23. 23. 24 Case study: Albanian retail chain transformation The Albanian retail sector is still dominated by traditional stores. Rapid urbanisation and economic growth combined with foreign investments have only recently enabled the emergence of the modern retail sector in Albania. EUROMAX is the first and leading retail chain in Albania. The first Euromax hypermarket was established in 2005 near Tirana. Following a EURO 8 million loan by the EBRD in 2006, the retail chain expanded fast and now counts six supermarkets in Tirana and three in other cities. Recently, Euromax was bought by the leading Serbian retailer Delta Maxi, a part of Delta Holding. The second leading supermarket chain is Conad, an Italian retail chain which has operated in Albania since 2006. Conad now has six supermarkets in Albania, concentrated mainly in Tirana. Euromax provides a mixed portfolio of domestic and import agrifood products, whereas Conad primarily sells foreign (Italian) products. Albanian agrifood products are rarely found in these supermarkets. There are several other retail chains which are Albanian owned but are of a smaller size and have more limited geographical coverage. Examples are Big Market and Extra, which are facing growing competition from the two leading supermarket chains. Despite fast expansion, supermarkets occupy a small share of the food retail sector and are concentrated in major cities such as Tirana and Durres. Fresh fruit and vegetables, dairy products, and meat are still largely sold in specialised traditional stores and open markets, and wholesalers still play an important role in the sale fruits and vegetables. However, the supermarket expansion in these main urban areas has forced many small general stores out of business and many others are struggling to survive. In the coming years, the supermarket chain sector in Albania is expected to grow substantially and have a greater impact on the overall agrifood chain in the country. When supermarkets modernise their procurement systems, they require more from suppliers with respect to volume, consistency, quality, costs, and commercial practices. The highly fragmented Albanian system of agriculture will need to adjust to market demand changes as only a small number of farmers will be able to meet retailers’ volume and quality requirements.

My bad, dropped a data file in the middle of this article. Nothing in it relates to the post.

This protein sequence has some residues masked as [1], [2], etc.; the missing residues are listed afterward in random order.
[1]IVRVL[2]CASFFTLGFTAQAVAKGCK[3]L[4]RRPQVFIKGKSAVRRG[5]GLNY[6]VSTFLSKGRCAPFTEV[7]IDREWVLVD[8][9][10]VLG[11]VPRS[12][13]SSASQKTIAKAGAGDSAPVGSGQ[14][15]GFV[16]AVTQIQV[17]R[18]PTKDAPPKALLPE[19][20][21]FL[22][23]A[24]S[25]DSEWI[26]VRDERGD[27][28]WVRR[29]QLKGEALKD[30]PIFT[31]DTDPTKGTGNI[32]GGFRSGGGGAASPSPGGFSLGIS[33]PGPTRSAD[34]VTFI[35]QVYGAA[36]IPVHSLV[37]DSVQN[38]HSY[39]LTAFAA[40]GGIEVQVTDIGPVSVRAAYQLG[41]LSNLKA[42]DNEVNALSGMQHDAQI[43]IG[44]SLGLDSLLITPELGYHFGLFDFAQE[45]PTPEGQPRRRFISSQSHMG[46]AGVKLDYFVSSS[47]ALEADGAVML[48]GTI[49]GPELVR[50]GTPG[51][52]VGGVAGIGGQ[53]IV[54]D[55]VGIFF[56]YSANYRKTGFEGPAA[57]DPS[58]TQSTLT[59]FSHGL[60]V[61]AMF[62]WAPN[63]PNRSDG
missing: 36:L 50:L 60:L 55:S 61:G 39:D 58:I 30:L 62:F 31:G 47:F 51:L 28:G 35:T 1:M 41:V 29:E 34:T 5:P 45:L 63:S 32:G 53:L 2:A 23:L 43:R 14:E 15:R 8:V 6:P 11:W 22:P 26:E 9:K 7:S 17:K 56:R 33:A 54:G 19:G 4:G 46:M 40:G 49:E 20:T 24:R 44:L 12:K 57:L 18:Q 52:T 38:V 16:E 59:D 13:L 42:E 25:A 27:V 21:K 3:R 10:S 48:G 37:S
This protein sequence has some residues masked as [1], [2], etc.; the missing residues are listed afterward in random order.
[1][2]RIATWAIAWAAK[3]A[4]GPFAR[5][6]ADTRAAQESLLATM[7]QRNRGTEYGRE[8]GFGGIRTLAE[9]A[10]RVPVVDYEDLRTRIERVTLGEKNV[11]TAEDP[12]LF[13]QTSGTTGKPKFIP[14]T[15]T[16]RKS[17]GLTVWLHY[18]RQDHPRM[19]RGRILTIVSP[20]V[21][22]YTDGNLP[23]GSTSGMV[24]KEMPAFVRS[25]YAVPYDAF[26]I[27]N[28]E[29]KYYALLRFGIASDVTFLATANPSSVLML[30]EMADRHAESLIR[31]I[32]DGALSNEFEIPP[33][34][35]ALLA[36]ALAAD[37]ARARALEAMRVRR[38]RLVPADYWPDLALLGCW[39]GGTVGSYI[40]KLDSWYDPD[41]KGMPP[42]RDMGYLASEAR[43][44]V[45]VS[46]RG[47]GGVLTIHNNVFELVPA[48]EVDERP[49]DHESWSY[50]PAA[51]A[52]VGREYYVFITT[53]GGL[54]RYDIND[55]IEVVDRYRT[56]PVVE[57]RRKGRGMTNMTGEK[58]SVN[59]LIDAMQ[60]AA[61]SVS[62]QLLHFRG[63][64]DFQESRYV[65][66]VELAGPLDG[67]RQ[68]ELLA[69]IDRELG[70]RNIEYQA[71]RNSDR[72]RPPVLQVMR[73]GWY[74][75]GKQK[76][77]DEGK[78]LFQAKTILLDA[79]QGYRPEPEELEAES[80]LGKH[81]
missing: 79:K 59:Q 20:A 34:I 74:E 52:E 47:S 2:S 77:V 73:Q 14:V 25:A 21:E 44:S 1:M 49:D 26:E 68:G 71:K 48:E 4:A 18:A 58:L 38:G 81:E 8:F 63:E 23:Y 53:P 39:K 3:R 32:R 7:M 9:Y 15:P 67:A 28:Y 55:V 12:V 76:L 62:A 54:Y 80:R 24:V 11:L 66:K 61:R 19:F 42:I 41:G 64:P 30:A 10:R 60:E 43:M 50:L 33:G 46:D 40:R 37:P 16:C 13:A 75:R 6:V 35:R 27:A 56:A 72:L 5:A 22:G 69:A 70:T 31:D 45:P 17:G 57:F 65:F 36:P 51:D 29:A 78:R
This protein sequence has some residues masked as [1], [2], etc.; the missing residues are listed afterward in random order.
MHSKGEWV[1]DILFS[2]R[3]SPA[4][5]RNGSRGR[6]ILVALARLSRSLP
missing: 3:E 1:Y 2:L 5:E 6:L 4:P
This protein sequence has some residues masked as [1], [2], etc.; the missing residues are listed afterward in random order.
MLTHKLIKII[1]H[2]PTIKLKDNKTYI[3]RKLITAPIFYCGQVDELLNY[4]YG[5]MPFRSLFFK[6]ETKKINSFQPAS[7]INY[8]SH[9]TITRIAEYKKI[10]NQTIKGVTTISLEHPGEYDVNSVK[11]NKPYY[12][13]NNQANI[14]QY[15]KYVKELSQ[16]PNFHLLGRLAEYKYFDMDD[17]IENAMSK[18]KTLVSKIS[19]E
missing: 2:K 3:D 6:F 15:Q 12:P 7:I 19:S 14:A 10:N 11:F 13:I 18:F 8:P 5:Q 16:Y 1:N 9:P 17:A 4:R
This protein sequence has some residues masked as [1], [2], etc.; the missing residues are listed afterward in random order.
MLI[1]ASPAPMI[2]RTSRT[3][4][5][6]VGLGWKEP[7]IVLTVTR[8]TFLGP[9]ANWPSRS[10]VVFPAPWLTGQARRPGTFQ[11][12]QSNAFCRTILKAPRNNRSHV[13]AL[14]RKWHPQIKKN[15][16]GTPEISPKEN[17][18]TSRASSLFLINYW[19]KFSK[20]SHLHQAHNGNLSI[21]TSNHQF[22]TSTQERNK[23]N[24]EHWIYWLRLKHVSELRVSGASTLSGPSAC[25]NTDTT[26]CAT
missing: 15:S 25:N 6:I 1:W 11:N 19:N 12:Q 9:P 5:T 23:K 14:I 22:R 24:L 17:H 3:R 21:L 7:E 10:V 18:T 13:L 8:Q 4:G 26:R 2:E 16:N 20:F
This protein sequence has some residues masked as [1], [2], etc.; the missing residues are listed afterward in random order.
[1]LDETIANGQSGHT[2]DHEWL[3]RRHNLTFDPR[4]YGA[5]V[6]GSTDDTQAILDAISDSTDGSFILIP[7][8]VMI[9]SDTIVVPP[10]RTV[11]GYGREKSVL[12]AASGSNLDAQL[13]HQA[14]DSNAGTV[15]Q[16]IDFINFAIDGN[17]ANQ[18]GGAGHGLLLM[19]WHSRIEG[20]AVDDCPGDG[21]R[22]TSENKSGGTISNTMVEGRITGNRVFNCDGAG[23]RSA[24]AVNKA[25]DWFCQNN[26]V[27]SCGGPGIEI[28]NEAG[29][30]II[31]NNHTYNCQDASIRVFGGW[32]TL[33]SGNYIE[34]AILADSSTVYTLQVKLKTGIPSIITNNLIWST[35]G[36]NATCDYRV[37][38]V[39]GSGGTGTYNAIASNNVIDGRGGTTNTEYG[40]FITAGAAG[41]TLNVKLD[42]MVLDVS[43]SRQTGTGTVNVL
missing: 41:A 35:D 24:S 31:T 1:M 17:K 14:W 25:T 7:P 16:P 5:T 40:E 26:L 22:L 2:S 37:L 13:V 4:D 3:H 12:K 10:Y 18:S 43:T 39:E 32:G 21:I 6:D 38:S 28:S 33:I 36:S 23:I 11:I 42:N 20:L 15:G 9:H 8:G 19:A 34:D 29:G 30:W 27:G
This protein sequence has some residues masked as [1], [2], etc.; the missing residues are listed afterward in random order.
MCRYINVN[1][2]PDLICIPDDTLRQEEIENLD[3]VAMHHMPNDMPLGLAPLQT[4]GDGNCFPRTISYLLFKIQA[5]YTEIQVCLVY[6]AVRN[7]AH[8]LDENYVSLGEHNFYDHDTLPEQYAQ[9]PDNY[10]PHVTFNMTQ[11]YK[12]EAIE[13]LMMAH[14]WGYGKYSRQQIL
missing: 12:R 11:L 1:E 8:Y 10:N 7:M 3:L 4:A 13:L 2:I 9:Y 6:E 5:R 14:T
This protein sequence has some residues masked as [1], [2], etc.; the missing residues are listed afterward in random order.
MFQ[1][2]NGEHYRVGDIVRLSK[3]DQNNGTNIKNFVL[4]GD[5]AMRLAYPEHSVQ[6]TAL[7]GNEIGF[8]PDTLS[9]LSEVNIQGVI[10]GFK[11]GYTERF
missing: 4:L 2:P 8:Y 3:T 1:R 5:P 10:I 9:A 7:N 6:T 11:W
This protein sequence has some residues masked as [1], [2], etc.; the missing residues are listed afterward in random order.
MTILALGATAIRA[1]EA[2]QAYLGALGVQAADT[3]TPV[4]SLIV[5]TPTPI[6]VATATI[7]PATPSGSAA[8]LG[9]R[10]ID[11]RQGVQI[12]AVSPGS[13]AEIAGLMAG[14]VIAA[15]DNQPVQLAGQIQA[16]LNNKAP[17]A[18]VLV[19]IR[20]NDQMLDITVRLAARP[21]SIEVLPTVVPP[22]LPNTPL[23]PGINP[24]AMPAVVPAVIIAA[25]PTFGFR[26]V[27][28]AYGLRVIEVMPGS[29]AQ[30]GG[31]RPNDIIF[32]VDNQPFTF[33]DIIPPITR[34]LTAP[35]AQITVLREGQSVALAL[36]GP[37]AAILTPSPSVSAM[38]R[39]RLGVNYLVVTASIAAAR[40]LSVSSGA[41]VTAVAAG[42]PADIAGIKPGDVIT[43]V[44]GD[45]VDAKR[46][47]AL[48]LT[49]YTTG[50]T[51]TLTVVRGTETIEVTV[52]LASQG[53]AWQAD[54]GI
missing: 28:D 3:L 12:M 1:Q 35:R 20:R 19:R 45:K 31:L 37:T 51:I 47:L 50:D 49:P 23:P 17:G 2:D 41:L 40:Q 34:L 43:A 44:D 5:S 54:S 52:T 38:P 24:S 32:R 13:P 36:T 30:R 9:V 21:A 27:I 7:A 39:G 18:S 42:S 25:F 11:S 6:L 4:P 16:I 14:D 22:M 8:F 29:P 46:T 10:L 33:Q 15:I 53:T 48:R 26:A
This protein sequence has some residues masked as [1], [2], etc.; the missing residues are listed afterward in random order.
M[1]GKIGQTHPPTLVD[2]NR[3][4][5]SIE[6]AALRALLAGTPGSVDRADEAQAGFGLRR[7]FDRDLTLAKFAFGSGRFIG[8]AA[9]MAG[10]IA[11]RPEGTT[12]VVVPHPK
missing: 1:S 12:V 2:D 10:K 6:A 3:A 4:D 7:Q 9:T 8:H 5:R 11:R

24. 24. 25 5.3 Major sector trends and developments in ETCs So far, the retail trade sector has shown moderate growth in Armenia, Azerbaijan, Kyrgyzstan, and Uzbekistan (see the left-hand graph below). Retail trade trends in Georgia, Tajikistan, and Moldova have been unclear. (right-hand graph below). Figure 8: Changes in retail sales in selected EarlyTransition countries Azerbaijan %ascomparedwithpreviousyear Kyrgyztan Turkmenistan Uzbekistan Source: own presentation based on CIS Stat data Figure 9: Resumption of retail sector growth in some countries after the Russian Financial crisis (1999) %ascomparedwithpreviousyear Russia MoldovaGeorgia Tajikistan Source: own presentation based on CIS Stat data The role of traditional open markets remains quite important in ETCs even in the relatively developed retail markets of Armenia and Azerbaijan.